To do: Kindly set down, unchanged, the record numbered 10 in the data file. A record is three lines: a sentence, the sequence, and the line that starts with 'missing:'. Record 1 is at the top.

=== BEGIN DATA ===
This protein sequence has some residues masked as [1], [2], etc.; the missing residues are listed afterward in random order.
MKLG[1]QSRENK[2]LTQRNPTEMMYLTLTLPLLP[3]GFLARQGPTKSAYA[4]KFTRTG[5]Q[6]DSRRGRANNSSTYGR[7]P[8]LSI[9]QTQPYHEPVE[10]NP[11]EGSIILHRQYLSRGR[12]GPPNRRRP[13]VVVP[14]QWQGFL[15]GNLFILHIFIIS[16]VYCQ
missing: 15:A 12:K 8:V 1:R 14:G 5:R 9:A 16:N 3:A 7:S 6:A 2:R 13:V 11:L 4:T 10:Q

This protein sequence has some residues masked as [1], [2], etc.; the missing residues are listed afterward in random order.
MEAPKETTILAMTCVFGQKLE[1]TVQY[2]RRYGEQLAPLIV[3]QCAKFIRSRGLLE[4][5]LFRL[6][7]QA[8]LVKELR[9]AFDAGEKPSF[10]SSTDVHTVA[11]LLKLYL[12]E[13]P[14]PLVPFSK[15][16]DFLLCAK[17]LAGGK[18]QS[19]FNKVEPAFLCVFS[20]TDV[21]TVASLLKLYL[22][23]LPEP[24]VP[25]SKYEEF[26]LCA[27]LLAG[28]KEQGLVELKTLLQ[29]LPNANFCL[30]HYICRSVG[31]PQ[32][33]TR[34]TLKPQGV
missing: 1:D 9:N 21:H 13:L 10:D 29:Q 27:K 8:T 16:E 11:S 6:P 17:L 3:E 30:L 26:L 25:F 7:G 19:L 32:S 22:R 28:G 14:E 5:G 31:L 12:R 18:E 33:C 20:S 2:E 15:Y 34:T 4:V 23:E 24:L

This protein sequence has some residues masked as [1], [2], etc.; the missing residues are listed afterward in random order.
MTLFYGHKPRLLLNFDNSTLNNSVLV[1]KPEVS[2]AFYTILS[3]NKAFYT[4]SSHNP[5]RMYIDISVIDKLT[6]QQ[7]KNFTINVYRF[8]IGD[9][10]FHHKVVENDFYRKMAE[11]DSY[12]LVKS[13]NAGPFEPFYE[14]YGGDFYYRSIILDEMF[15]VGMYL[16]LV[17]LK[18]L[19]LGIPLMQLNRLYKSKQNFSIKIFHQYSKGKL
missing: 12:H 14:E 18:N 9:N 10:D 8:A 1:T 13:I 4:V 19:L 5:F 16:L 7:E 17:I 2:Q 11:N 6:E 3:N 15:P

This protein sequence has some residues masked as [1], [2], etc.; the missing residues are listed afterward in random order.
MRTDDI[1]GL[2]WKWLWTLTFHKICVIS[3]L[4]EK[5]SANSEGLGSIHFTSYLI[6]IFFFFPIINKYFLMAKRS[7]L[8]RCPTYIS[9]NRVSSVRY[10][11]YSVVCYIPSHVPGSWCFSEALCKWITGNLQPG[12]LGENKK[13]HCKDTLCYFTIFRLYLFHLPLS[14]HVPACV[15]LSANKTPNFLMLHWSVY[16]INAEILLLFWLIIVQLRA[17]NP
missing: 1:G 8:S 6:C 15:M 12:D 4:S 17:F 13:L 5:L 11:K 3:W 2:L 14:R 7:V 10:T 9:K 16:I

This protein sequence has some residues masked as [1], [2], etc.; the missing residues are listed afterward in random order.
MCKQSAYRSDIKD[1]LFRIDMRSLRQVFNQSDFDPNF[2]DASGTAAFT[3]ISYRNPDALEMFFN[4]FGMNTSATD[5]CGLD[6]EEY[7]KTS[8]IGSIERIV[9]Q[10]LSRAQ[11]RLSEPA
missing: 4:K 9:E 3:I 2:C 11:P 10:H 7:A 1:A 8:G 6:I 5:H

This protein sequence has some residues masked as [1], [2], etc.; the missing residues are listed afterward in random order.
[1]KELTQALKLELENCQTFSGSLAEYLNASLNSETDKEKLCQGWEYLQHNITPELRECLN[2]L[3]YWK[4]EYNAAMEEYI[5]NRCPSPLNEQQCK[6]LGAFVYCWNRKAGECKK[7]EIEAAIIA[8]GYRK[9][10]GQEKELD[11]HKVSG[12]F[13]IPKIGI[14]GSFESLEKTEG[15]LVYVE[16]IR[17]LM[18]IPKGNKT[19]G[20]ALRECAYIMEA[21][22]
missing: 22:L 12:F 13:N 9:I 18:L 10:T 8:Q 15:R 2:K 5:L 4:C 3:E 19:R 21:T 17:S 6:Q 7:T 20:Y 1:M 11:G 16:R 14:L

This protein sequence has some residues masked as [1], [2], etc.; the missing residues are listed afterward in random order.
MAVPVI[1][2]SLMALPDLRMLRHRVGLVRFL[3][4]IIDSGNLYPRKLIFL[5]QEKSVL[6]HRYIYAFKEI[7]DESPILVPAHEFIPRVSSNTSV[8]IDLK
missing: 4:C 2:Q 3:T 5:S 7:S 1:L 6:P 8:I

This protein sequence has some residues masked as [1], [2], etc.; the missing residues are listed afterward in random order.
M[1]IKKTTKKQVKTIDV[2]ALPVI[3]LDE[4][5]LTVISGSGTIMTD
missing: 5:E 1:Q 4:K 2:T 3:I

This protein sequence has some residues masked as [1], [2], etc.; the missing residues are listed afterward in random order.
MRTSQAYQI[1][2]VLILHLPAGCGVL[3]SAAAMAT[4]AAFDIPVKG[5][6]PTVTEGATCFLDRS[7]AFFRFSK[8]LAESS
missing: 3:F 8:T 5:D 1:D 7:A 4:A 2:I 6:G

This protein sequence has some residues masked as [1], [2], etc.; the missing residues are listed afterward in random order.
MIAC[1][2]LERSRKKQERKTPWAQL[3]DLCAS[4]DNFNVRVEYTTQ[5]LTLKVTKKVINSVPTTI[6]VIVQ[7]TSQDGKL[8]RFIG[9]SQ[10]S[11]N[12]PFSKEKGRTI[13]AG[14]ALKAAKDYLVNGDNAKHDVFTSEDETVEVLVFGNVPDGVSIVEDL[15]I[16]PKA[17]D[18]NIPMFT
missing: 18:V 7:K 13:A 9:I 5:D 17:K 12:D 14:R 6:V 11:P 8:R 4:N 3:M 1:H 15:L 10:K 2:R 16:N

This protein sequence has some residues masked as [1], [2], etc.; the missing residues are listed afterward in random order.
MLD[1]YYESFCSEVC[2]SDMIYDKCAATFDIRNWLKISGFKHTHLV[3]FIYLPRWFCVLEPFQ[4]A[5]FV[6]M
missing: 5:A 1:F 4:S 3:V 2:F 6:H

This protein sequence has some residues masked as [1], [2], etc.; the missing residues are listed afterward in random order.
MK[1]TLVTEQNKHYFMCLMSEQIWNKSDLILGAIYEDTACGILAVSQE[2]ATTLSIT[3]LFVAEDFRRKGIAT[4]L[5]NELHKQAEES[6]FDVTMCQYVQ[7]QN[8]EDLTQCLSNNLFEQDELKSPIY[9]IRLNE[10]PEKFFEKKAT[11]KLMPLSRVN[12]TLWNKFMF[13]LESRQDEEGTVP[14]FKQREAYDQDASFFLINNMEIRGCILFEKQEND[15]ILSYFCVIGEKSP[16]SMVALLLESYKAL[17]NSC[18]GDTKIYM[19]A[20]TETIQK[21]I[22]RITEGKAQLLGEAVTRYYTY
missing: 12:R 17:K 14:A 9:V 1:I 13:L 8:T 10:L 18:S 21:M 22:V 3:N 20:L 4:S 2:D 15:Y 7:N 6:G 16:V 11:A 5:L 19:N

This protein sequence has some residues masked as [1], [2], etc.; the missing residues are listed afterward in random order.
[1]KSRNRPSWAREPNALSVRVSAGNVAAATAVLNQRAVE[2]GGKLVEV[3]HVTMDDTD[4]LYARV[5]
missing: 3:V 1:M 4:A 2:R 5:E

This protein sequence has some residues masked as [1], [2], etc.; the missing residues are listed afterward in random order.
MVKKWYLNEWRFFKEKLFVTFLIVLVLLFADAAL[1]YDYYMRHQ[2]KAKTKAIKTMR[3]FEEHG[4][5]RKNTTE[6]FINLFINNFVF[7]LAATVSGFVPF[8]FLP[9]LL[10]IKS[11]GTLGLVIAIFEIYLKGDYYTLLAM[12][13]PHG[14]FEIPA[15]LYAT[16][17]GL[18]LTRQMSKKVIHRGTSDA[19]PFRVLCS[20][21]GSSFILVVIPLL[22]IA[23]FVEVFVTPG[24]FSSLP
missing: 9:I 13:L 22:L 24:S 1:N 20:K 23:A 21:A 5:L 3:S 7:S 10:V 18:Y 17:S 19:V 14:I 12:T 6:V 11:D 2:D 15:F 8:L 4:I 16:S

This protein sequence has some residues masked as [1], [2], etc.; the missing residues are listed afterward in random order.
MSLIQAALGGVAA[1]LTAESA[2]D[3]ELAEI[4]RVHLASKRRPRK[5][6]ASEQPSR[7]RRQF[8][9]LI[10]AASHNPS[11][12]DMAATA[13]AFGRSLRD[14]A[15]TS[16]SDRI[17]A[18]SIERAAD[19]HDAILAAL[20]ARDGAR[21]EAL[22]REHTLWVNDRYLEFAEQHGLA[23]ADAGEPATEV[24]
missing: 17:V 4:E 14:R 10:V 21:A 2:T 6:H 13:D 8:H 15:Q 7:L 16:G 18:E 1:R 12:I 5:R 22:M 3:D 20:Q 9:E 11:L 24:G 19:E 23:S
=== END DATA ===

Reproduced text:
This protein sequence has some residues masked as [1], [2], etc.; the missing residues are listed afterward in random order.
MIAC[1][2]LERSRKKQERKTPWAQL[3]DLCAS[4]DNFNVRVEYTTQ[5]LTLKVTKKVINSVPTTI[6]VIVQ[7]TSQDGKL[8]RFIG[9]SQ[10]S[11]N[12]PFSKEKGRTI[13]AG[14]ALKAAKDYLVNGDNAKHDVFTSEDETVEVLVFGNVPDGVSIVEDL[15]I[16]PKA[17]D[18]NIPMFT
missing: 18:V 7:K 13:A 9:I 5:D 17:K 12:D 14:R 6:V 11:P 8:R 4:N 3:M 1:H 15:L 10:K 2:R 16:N